Obermeyer, a physician and researcher, studies how machine learning can help doctors make better decisions (like whom to test for heart attack), and help researchers make new discoveries—by “seeing” the world the way algorithms do (like finding new causes of pain that doctors miss, or linking individual body temperature set points to health outcomes). He has also shown how widely-used algorithms affecting millions of patients automate and scale up racial bias. That work has impacted how many organizations build and use algorithms, and how lawmakers and regulators hold AI accountable.

Obermeyer is a co-PI of a lab, joint between Berkeley and U Chicago, that builds algorithmic tools to improve decision-making and deepen understanding in health. He is the co-founder of Nightingale Open Science, a non-profit that makes massive new medical imaging datasets available for research; and Dandelion, a data platform to jump-start AI innovation in health. He is also a Chan Zuckerberg Biohub Investigator, a Faculty Research Fellow at the National Bureau of Economic Research, and was named an Emerging Leader by the National Academy of Medicine. He is an affiliated faculty member of the UC San Francisco-UC Berkeley Joint Program in Computational Precision Health.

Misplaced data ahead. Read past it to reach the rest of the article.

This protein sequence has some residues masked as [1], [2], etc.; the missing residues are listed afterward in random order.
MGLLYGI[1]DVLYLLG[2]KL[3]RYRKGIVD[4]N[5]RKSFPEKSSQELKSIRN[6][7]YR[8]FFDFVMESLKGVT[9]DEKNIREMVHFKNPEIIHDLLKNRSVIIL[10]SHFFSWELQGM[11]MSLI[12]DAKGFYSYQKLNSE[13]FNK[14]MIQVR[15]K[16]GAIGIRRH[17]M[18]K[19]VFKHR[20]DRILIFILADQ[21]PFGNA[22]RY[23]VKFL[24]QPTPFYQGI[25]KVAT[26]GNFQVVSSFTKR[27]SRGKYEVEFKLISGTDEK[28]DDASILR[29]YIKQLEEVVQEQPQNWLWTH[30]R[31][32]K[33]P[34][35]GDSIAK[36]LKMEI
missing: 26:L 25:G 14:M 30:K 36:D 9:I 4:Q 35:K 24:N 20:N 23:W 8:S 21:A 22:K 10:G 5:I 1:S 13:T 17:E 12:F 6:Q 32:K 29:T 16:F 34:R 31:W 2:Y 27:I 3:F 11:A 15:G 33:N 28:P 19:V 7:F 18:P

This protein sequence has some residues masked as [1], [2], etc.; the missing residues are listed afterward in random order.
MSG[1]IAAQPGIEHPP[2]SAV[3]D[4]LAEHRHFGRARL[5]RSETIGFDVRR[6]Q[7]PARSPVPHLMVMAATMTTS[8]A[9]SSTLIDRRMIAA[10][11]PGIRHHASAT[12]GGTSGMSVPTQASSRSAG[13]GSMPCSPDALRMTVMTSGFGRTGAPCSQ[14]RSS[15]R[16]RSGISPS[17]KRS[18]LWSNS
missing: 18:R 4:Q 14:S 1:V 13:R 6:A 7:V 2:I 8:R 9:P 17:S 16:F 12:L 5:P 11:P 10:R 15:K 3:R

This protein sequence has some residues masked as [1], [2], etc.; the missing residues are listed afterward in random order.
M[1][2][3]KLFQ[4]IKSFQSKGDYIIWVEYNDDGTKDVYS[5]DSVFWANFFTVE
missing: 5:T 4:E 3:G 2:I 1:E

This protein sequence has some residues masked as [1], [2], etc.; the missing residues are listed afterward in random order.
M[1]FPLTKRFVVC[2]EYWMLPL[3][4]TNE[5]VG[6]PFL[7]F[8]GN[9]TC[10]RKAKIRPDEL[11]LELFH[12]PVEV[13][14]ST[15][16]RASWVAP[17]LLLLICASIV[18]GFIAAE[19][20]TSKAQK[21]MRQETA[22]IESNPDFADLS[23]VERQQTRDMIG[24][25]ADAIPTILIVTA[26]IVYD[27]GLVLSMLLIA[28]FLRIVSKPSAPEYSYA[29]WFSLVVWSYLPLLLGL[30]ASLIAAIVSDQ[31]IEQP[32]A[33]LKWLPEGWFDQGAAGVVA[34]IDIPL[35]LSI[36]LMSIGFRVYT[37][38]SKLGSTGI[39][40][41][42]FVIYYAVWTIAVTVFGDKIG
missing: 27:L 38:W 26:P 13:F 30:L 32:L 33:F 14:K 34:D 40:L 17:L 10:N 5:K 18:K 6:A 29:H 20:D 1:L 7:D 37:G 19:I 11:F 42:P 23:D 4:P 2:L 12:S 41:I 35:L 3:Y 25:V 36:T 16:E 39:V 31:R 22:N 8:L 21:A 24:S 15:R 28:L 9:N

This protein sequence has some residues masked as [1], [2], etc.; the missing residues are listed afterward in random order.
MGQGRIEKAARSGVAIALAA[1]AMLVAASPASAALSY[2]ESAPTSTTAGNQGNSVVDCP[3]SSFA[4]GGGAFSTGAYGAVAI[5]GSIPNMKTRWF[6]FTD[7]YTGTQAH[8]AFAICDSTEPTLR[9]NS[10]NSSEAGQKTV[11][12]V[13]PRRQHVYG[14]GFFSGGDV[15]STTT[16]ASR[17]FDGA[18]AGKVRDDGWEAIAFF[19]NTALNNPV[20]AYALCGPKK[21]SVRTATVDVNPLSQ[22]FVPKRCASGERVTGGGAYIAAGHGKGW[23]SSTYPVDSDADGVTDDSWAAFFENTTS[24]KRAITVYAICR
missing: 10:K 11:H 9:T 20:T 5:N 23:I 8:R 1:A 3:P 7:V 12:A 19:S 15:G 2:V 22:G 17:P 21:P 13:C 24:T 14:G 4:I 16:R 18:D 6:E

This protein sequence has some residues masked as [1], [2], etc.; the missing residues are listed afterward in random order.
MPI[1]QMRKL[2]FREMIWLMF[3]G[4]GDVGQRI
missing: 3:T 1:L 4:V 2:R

Obermeyer told the panel that one area where AI is already used to improve patient care, is in helping doctors predict which patients are at high risk for potential arrhythmias that cause sudden death.